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Quarantine lifted by Nevada as caution is urged among horse owners

As of May 1, officials from the Nevada Department of Agriculture have lifted all quarantines for Equine Herpes Virus-Type 1 (EHV) throughout the Silver State.

The announcement came after officials announced a quarantine on a horse facility in Clark County, when three positive cases of Equine Herpes Virus Type 1 (EHV-1), were discovered back in March of this year, according to the news release.

One positive case, related to an aborted horse was confirmed in Humboldt County, however, no quarantine was issued for that case, due to the incubation period has since passed, and no horses have been moved to or from the property.

“This case shows how the disease is spread among the equine population,” said Nevada Department of Agriculture’s state veterinarian, Dr. JJ Goicoechea. “The mare that aborted was never moved. The virus was brought home from a rodeo on another horse that was exposed, but never showed signs of the disease.”

It’s the law

EHV-1, the release noted, is a reportable disease, meaning when veterinarians diagnose it, they are required to notify the Nevada Department of Agriculture, per Nevada Revised Statute 571.160.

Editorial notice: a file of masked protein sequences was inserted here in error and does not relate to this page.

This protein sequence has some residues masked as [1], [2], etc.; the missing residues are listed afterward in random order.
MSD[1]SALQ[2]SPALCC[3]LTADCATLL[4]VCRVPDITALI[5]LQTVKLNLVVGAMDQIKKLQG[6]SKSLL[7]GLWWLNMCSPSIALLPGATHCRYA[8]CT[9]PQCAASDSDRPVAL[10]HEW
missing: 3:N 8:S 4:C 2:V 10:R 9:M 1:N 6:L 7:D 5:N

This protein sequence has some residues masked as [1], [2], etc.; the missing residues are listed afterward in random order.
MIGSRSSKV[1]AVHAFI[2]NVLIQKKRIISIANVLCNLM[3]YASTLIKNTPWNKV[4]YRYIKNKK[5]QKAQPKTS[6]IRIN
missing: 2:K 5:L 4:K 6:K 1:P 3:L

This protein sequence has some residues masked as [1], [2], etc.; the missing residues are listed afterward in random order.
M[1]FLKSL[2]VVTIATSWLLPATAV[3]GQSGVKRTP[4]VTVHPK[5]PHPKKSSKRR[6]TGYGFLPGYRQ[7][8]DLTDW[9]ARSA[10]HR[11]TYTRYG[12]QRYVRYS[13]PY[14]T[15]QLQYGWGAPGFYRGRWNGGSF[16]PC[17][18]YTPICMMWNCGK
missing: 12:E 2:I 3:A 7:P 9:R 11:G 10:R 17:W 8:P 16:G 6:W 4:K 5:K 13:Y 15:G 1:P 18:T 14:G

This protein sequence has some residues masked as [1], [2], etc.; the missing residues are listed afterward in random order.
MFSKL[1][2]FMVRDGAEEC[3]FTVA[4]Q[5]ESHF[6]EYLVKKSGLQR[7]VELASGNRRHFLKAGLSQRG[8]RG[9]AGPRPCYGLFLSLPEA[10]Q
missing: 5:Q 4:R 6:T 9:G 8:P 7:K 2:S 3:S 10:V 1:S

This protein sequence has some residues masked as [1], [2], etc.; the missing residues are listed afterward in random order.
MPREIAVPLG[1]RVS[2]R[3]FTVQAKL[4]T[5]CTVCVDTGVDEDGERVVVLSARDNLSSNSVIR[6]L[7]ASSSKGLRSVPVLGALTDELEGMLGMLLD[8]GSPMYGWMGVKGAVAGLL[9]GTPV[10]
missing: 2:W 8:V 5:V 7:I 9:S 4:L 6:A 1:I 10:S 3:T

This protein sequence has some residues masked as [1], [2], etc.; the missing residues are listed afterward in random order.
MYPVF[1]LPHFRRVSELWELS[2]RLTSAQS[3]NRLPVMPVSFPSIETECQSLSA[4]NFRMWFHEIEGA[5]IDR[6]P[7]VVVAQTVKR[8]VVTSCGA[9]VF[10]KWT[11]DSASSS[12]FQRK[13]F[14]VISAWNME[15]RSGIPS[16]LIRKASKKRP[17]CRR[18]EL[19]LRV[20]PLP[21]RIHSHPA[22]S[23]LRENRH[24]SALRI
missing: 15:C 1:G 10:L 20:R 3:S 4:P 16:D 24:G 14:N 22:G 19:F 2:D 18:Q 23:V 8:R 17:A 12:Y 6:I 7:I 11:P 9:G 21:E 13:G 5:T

Goicoechea also advises owners to continue to monitor their horses and always practice biosecurity.

The term is defined as doing everything possible to reduce chances of an infectious disease being transferred by people, animals, equipment or vehicles, as the virus can be transferred by way of boots, coats, gloves and equipment.

Precautionary measures

Some basic practices, according to the release, include: never share equipment between horses, and always wear clean clothes when going from ill horses to others.

Furthermore, state officials advise owners to always start chores with healthy horses and conclude with sick or recovering horses.

Additionally, horse owners are urged to avoid common areas such as hitching rails, wash racks, etc, during an EHV-1 outbreak.

“Even though the spread of the disease has slowed, Goicoechea still recommends best biosecurity practices, as equine event season is now underway,” the release stated. “Always monitor horses for signs of disease, like fever or runny nose. Biosecurity means doing everything possible to reduce chances of an infectious disease being transferred by people, animals, vehicles, or equipment.”

The virus, Goicoechea added, does not pose a threat to humans.

For a full list of other reportable diseases, logon to agri.nv.gov

Contact reporter Selwyn Harris at sharris@pvtimes.com, on Twitter: @pvtimes

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